Stull DE, McBride DW, Houghton KF, Balp MM. Correlation between changes in urticaria symptoms and sleep experience in patients with chronic spontaneous/idiopathic urticaria (CSU/CIU): a post-hoc analysis from 2 randomized, double-blind, placebo-controlled phase 3 trials of omalizumab. Poster presented at the American Academy of Dermatology 73rd Annual Meeting; March 21, 2015. San Francisco, CA. [abstract] J Am Acad Dermatol. 72(5):AB43. doi:

Background: Patients with CSU/CIU report negative effects on sleep with consequence such as tiredness, daytime somnolence and lack of energy. There is a lack of information on the association between improvement in urticaria signs and symptoms and improvements in sleep or reductions in daytime somnolence. The current analysis explored the correlations between the trajectories of change shown in the Weekly Urticaria Activity Score (UAS7) and two domains of the Medical Outcomes Study (MOS) Sleep Scale (daytime somnolence and sleep disturbance) across 40 weeks in two phase 3 trials.

Methods: Data were obtained from ASTERIA I and GLACIAL trials, investigating the efficacy of omalizumab in patients with refractory CSU/CIU. Patient-reported outcome (PRO) data were collected at baseline and Weeks 4, 12, 24, and 40. Urticaria signs (wheals) and symptoms (itching) were measured using the UAS7. Effects on sleep were measured using two domains of the MOS Sleep Scale (a 12-item PRO comprising six domains that measure key aspects of sleep): daytime somnolence and sleep disturbance. Data were analysed using latent growth modelling (LGM) wherein individual patient slopes of change and intercepts for UAS7 and MOS daytime somnolence and sleep disturbance were correlated for each patient.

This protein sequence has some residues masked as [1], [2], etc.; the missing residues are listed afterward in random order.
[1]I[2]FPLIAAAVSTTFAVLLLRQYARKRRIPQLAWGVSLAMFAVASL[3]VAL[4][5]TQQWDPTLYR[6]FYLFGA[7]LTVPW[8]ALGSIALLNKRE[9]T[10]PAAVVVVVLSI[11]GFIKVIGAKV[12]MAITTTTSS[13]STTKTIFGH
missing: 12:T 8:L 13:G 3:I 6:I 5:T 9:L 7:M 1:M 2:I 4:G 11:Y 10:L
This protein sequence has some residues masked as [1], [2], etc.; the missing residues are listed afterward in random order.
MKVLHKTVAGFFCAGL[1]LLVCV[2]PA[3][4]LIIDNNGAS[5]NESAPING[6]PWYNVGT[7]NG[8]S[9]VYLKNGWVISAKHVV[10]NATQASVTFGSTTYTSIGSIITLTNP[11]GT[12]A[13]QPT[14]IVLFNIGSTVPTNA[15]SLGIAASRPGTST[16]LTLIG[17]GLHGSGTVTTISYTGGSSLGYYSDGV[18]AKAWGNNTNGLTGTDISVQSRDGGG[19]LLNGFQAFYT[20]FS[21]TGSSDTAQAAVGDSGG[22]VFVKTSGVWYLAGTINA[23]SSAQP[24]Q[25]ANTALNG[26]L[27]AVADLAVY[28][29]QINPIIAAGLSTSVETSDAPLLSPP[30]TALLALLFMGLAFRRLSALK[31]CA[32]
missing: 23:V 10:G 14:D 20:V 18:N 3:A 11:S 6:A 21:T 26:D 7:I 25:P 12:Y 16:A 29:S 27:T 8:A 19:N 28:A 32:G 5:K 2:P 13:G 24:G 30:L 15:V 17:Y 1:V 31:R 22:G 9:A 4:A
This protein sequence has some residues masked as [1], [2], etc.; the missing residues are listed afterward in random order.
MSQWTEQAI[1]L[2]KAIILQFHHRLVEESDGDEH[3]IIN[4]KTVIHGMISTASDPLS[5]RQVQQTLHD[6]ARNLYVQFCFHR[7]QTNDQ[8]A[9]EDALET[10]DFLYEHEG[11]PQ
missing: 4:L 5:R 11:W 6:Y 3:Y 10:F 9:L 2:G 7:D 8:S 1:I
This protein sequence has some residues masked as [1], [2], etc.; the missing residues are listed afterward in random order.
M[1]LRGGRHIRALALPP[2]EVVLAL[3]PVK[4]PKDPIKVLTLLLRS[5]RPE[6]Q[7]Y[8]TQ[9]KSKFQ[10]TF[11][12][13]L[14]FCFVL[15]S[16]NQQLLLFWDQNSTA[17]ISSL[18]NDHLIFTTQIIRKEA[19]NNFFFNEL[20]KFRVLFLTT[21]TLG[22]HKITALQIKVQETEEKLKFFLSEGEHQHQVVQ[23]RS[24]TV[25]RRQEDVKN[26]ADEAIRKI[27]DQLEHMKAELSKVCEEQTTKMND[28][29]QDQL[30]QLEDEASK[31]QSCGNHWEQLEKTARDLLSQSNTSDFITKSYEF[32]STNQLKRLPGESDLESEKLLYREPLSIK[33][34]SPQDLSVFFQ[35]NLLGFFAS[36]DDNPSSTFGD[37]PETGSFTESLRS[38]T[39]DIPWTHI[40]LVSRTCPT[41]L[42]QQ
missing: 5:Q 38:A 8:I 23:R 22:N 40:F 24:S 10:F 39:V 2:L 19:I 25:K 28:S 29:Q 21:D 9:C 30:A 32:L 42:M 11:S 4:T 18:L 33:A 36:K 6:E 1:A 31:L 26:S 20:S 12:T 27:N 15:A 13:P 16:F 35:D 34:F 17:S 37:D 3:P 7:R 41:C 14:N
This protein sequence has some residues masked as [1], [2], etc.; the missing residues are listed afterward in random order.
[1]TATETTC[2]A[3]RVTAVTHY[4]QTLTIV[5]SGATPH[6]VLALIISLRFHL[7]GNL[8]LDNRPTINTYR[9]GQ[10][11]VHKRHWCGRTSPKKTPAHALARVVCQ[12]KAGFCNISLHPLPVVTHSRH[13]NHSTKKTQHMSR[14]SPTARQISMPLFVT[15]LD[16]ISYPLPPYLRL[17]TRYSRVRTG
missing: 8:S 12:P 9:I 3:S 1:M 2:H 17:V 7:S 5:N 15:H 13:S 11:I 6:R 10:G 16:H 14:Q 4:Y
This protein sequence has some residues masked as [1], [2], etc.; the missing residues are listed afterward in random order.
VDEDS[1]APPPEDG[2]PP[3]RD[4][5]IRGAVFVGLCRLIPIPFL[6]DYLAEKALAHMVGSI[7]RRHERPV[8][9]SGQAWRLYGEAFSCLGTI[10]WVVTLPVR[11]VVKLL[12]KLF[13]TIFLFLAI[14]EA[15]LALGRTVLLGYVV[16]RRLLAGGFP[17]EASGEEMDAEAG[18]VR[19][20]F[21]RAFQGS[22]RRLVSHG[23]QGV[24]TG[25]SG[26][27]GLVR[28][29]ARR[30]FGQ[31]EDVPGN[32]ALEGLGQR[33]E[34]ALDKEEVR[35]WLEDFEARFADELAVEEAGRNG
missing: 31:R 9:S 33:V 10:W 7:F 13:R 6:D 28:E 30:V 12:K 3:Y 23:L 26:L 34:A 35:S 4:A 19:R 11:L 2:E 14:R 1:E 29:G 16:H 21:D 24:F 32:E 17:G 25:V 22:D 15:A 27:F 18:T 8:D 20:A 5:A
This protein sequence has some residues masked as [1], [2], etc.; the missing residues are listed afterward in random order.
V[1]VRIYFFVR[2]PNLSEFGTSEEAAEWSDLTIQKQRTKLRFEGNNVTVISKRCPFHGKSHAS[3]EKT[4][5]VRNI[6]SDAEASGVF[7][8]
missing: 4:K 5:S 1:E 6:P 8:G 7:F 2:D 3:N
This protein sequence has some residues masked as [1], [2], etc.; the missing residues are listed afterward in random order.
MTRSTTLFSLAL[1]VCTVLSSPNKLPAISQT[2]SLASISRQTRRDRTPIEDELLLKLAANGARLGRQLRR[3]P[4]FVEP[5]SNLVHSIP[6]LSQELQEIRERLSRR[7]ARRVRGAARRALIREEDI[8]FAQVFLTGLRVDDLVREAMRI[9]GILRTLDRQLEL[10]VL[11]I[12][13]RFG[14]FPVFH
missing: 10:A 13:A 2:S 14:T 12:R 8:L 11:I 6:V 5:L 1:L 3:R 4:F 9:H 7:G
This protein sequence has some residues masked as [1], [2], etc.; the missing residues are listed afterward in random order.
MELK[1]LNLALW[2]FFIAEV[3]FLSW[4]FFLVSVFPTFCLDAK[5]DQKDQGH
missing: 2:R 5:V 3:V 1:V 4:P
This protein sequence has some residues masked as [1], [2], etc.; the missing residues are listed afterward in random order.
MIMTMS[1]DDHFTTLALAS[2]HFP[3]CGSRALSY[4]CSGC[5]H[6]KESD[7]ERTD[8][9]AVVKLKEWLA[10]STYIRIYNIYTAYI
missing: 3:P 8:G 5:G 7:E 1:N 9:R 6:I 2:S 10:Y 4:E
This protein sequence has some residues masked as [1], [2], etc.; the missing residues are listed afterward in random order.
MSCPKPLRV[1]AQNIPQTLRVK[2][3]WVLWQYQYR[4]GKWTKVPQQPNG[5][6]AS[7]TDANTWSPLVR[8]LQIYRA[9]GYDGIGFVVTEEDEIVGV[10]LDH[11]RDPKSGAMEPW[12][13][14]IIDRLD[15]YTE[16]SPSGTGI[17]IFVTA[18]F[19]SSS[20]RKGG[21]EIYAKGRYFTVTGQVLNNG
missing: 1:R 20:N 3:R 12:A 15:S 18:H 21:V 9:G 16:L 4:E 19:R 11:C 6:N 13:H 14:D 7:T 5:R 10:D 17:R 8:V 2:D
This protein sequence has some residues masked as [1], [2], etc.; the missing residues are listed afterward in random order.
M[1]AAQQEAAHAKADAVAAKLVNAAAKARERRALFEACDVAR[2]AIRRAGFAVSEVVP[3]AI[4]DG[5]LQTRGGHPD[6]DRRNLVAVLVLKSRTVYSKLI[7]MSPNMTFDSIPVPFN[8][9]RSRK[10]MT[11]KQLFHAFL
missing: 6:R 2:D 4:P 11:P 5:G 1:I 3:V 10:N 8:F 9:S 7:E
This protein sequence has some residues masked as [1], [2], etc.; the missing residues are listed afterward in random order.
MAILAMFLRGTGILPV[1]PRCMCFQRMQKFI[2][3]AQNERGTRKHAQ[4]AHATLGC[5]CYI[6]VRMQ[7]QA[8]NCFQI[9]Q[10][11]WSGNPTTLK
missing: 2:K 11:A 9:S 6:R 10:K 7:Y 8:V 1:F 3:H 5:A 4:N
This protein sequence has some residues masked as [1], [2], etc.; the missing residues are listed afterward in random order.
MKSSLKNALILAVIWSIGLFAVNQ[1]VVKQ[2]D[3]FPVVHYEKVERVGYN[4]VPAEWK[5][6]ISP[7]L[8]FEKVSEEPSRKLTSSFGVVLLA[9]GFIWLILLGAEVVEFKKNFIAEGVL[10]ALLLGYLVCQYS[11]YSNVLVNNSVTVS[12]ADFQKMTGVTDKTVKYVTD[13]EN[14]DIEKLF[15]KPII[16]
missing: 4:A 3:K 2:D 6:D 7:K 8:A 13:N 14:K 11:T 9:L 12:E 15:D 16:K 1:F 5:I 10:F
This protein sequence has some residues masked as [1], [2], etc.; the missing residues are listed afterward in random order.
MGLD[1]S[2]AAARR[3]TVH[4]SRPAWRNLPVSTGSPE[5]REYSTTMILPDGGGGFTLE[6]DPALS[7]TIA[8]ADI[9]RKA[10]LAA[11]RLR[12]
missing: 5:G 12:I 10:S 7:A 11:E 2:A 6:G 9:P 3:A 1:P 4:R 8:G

Results: In both trials, mean baseline UAS7 score was 30 out of 42, mean MOS somnolence score was 40 out of 100 and mean sleep disturbance score was 47 out of 100. These scores decreased to 10 for UAS7, 25 for MOS somnolence and 29 for sleep disturbance at Week 24. LGM analysis found that changes in UAS7 and MOS daytime somnolence were correlated at 0.67 (ASTERIA I) and 0.72 (GLACIAL) indicating moderate-to-strong correspondence between changes in signs and symptoms and daytime somnolence. This positive correlation suggests that knowledge of a patient’s signs and symptoms of urticaria provides good insight into the extent of daytime somnolence. Changes in the UAS7 and MOS sleep disturbance subscale were correlated at 0.53 (ASTERIA I) and 0.59 (GLACIAL). A patient’s UAS7 score yields moderate insight into their sleep disturbance and vice-versa.

Conclusion: These results indicate reliable empirical evidence that sleep is negatively affected by urticaria signs and symptoms. Further, these results appear to be the first to use data from all assessment points simultaneously to demonstrate that improvements in urticaria result in substantial reductions in daytime sleepiness and sleep disruption.

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